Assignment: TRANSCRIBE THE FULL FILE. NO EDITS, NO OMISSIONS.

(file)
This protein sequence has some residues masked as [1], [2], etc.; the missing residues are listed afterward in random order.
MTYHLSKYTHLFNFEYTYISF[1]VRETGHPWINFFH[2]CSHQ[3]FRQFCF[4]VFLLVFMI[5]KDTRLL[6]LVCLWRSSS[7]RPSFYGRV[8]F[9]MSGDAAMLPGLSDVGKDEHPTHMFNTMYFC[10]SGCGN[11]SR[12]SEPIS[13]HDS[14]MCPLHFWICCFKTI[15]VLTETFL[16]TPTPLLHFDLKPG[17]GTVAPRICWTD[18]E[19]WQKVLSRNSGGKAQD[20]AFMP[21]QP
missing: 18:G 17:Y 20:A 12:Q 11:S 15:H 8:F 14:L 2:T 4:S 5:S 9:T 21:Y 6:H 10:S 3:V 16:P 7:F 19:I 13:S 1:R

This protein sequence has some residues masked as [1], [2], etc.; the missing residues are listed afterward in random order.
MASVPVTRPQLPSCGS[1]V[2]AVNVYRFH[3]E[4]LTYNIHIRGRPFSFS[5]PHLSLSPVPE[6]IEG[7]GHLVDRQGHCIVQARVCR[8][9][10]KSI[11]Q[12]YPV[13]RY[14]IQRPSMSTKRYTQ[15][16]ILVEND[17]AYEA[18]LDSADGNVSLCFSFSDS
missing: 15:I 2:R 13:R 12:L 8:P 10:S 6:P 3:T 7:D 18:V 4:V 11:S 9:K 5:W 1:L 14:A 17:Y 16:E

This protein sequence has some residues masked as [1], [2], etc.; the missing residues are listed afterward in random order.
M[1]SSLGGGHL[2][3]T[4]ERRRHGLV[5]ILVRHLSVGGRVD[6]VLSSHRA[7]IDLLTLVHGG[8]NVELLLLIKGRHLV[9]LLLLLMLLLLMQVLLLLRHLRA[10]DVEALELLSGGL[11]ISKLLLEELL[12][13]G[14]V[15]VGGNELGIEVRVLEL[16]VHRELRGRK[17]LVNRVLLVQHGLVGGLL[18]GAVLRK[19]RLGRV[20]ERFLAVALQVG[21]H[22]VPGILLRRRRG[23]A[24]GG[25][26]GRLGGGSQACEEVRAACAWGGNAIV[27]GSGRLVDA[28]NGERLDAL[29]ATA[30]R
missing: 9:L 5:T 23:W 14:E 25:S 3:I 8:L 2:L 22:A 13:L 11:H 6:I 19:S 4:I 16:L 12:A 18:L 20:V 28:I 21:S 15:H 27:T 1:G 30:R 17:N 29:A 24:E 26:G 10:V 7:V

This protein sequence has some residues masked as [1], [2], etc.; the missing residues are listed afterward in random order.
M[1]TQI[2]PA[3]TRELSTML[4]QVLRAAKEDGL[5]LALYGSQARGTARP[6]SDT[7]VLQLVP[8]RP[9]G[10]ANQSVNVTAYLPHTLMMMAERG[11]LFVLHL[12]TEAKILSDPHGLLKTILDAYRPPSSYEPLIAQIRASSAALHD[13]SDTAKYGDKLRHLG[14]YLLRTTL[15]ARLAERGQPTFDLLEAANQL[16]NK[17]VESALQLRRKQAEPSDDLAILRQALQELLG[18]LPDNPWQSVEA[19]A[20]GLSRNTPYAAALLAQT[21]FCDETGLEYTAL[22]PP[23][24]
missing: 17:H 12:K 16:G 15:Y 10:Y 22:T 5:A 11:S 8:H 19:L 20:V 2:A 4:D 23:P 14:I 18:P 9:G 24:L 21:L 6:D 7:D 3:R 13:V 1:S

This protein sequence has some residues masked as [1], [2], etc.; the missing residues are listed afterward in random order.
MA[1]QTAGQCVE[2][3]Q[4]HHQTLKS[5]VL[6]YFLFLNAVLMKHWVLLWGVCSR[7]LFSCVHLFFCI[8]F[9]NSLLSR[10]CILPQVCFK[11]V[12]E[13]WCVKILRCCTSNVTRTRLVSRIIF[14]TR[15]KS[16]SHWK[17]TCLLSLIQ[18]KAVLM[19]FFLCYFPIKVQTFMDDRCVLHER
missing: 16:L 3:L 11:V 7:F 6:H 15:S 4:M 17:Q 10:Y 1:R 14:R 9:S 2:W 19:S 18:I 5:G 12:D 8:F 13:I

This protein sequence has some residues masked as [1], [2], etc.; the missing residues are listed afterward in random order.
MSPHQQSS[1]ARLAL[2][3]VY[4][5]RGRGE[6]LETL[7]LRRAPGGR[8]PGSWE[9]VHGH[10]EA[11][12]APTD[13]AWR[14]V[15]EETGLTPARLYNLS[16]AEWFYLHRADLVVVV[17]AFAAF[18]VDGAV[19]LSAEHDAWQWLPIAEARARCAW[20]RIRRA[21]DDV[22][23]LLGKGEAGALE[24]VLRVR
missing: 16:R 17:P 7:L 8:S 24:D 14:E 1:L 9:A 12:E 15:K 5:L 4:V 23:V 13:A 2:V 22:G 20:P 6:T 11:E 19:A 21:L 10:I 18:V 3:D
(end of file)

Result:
This protein sequence has some residues masked as [1], [2], etc.; the missing residues are listed afterward in random order.
MTYHLSKYTHLFNFEYTYISF[1]VRETGHPWINFFH[2]CSHQ[3]FRQFCF[4]VFLLVFMI[5]KDTRLL[6]LVCLWRSSS[7]RPSFYGRV[8]F[9]MSGDAAMLPGLSDVGKDEHPTHMFNTMYFC[10]SGCGN[11]SR[12]SEPIS[13]HDS[14]MCPLHFWICCFKTI[15]VLTETFL[16]TPTPLLHFDLKPG[17]GTVAPRICWTD[18]E[19]WQKVLSRNSGGKAQD[20]AFMP[21]QP
missing: 18:G 17:Y 20:A 12:Q 11:S 15:H 8:F 14:L 2:T 4:S 5:S 9:T 21:Y 6:H 10:S 3:V 16:P 7:F 19:I 13:S 1:R

This protein sequence has some residues masked as [1], [2], etc.; the missing residues are listed afterward in random order.
MASVPVTRPQLPSCGS[1]V[2]AVNVYRFH[3]E[4]LTYNIHIRGRPFSFS[5]PHLSLSPVPE[6]IEG[7]GHLVDRQGHCIVQARVCR[8][9][10]KSI[11]Q[12]YPV[13]RY[14]IQRPSMSTKRYTQ[15][16]ILVEND[17]AYEA[18]LDSADGNVSLCFSFSDS
missing: 15:I 2:R 13:R 12:L 8:P 10:S 6:P 3:T 7:D 18:V 4:V 11:S 9:K 5:W 1:L 14:A 17:Y 16:E

This protein sequence has some residues masked as [1], [2], etc.; the missing residues are listed afterward in random order.
M[1]SSLGGGHL[2][3]T[4]ERRRHGLV[5]ILVRHLSVGGRVD[6]VLSSHRA[7]IDLLTLVHGG[8]NVELLLLIKGRHLV[9]LLLLLMLLLLMQVLLLLRHLRA[10]DVEALELLSGGL[11]ISKLLLEELL[12][13]G[14]V[15]VGGNELGIEVRVLEL[16]VHRELRGRK[17]LVNRVLLVQHGLVGGLL[18]GAVLRK[19]RLGRV[20]ERFLAVALQVG[21]H[22]VPGILLRRRRG[23]A[24]GG[25][26]GRLGGGSQACEEVRAACAWGGNAIV[27]GSGRLVDA[28]NGERLDAL[29]ATA[30]R
missing: 9:L 5:T 23:W 14:E 25:S 3:I 8:L 2:L 22:A 13:L 11:H 6:I 19:S 4:I 16:L 12:A 18:L 20:V 28:I 21:S 15:H 27:T 1:G 30:R 17:N 29:A 24:E 26:G 10:V 7:V

This protein sequence has some residues masked as [1], [2], etc.; the missing residues are listed afterward in random order.
M[1]TQI[2]PA[3]TRELSTML[4]QVLRAAKEDGL[5]LALYGSQARGTARP[6]SDT[7]VLQLVP[8]RP[9]G[10]ANQSVNVTAYLPHTLMMMAERG[11]LFVLHL[12]TEAKILSDPHGLLKTILDAYRPPSSYEPLIAQIRASSAALHD[13]SDTAKYGDKLRHLG[14]YLLRTTL[15]ARLAERGQPTFDLLEAANQL[16]NK[17]VESALQLRRKQAEPSDDLAILRQALQELLG[18]LPDNPWQSVEA[19]A[20]GLSRNTPYAAALLAQT[21]FCDETGLEYTAL[22]PP[23][24]
missing: 17:H 12:K 16:G 15:Y 10:Y 22:T 5:A 11:S 8:H 19:L 20:V 2:A 4:D 23:P 14:I 18:P 9:G 24:L 21:L 6:D 7:D 3:R 13:V 1:S

This protein sequence has some residues masked as [1], [2], etc.; the missing residues are listed afterward in random order.
MA[1]QTAGQCVE[2][3]Q[4]HHQTLKS[5]VL[6]YFLFLNAVLMKHWVLLWGVCSR[7]LFSCVHLFFCI[8]F[9]NSLLSR[10]CILPQVCFK[11]V[12]E[13]WCVKILRCCTSNVTRTRLVSRIIF[14]TR[15]KS[16]SHWK[17]TCLLSLIQ[18]KAVLM[19]FFLCYFPIKVQTFMDDRCVLHER
missing: 16:L 3:L 11:V 7:F 6:H 15:S 4:M 17:Q 10:Y 1:R 14:R 9:S 2:W 19:S 18:I 5:G 12:D 8:F 13:I

This protein sequence has some residues masked as [1], [2], etc.; the missing residues are listed afterward in random order.
MSPHQQSS[1]ARLAL[2][3]VY[4][5]RGRGE[6]LETL[7]LRRAPGGR[8]PGSWE[9]VHGH[10]EA[11][12]APTD[13]AWR[14]V[15]EETGLTPARLYNLS[16]AEWFYLHRADLVVVV[17]AFAAF[18]VDGAV[19]LSAEHDAWQWLPIAEARARCAW[20]RIRRA[21]DDV[22][23]LLGKGEAGALE[24]VLRVR
missing: 16:R 17:P 7:L 8:S 24:D 14:E 1:L 9:A 12:E 15:K 5:L 4:V 23:V 13:A 2:V 22:G 20:P 6:T 11:E 19:A 21:L 10:I 18:V 3:D